Rider: Ben Robinson
Location: The GOAT Farm
Date: November 17, 2016
Photographer: John Basher
Camera: Canon 5D Mark III
Lens: 70-200mm f/2.8
Focal length: 200mm
Exposure: 1/1000 sec.
F-stop: 4.5
ISO: 500


Ricky Carmichael has a motocross track, with a fast lap time in the 2:10 range. The dirt is a mix of clay and sand. This is the exact spot where Ricky trained when he completed two undefeated outdoor seasons.

Suzuki and Ricky Carmichael teamed up for the fifth annual Suzuki Camp Carmichael this past week. The top ten 250/450 Suzuki contingency earners and top ten 85cc Suzuki racers were invited out to Ricky’s Farm for a riding clinic by the GOAT himself. Thursday was dedicated to the big bike riders. Ricky opened the day with a rider’s meeting. Following that was a 15-minute free riding session to learn the track, which included quite a few sizable doubles and Ricky’s signature step-up. Once the free practice concluded Ricky gathered the riders up and began working sections of the track. Carmichael focused on body positioning, carrying momentum, braking and line selection. Listen up, folks. He didn’t stress on jumping whatsoever. As Ricky put it, “Rarely did I lose a race because I didn’t do a jump. I won because I could corner better than my competition.” That ‘jump for show, corner for dough’ mentality netted Ricky millions.

Ricky explains starting technique to a group of youngsters.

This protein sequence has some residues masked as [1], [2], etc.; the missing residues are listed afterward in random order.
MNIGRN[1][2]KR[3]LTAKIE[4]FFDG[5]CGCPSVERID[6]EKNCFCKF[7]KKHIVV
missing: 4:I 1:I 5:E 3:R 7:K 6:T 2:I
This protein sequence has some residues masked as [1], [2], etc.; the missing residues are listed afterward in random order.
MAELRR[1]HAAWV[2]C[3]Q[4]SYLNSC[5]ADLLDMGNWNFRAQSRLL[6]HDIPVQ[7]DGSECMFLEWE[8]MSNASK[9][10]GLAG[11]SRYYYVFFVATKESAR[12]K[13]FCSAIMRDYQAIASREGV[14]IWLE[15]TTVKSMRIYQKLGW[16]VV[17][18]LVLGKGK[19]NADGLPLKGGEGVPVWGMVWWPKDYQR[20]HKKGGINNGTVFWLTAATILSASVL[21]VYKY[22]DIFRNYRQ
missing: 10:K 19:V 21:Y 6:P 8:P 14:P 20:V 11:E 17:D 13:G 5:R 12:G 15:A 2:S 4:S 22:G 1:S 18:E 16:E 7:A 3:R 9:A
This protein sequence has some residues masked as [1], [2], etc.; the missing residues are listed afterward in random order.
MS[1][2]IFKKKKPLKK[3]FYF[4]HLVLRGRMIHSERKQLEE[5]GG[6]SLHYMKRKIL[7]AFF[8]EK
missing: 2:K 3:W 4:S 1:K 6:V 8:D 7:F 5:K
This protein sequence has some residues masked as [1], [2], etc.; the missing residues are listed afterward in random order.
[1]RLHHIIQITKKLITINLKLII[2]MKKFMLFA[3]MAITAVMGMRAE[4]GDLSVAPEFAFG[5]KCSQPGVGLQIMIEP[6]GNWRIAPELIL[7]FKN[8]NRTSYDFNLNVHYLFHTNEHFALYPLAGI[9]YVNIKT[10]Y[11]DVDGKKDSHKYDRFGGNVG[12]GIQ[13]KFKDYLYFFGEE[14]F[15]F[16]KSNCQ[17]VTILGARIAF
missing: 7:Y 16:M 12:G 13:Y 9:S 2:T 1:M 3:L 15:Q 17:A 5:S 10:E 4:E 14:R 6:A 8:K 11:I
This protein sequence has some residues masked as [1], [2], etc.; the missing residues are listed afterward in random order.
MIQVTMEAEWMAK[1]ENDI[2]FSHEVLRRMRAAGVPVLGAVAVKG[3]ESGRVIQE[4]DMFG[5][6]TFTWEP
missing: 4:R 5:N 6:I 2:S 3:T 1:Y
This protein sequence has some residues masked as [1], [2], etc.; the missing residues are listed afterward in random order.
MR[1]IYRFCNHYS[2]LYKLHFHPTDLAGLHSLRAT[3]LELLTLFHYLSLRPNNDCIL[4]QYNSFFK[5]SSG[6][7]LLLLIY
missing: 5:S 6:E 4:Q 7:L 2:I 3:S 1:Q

Suzuki Camp Carmichael isn’t a cake walk. Ricky had riders do sections until he saw improvement. If the invited guests weren’t producing there was H E double hockey sticks to pay. I felt bad for them until I realized they were getting an exclusive opportunity to learn from the best motocross racer ever. After a catered lunch, the riders met inside Ricky’s cabin for an hour-long question and answer session. Most riders were focused on training and sponsorship advice. The session concluded after a rider asked Ricky what was going on with RCH Suzuki in 2017. Ricky was brief in stating that there’s no news to report. With that, the top ten Suzuki contingency earners headed back out to the motocross track. The afternoon consisted of more drills and ended with a free riding session as the sun dipped down below the tree line.

Carmichael likes to get in the mix and challenge his pupils. Imagine having Ricky breathing down your neck.

The next day followed with the same general schedule, only with the 85cc racers. That group includes three of Suzuki’s top Amateur riders–Crockett Myers, Nikko Capps and Casey Cochran. It was interesting to see how Carmichael tweaked his program to accommodate the younger riders. He was reasonably more forgiving with them. However, young and old were cheered on by Ricky regardless of skill level. His interaction among the group was equal and fair. Having gone through a few Ricky Carmichael Universities myself, I can vouch for Ricky’s teaching chops. He’s more than a glorified cheerleader or time keeper. Everyone who attends a Carmichael training session should learn something from the experience.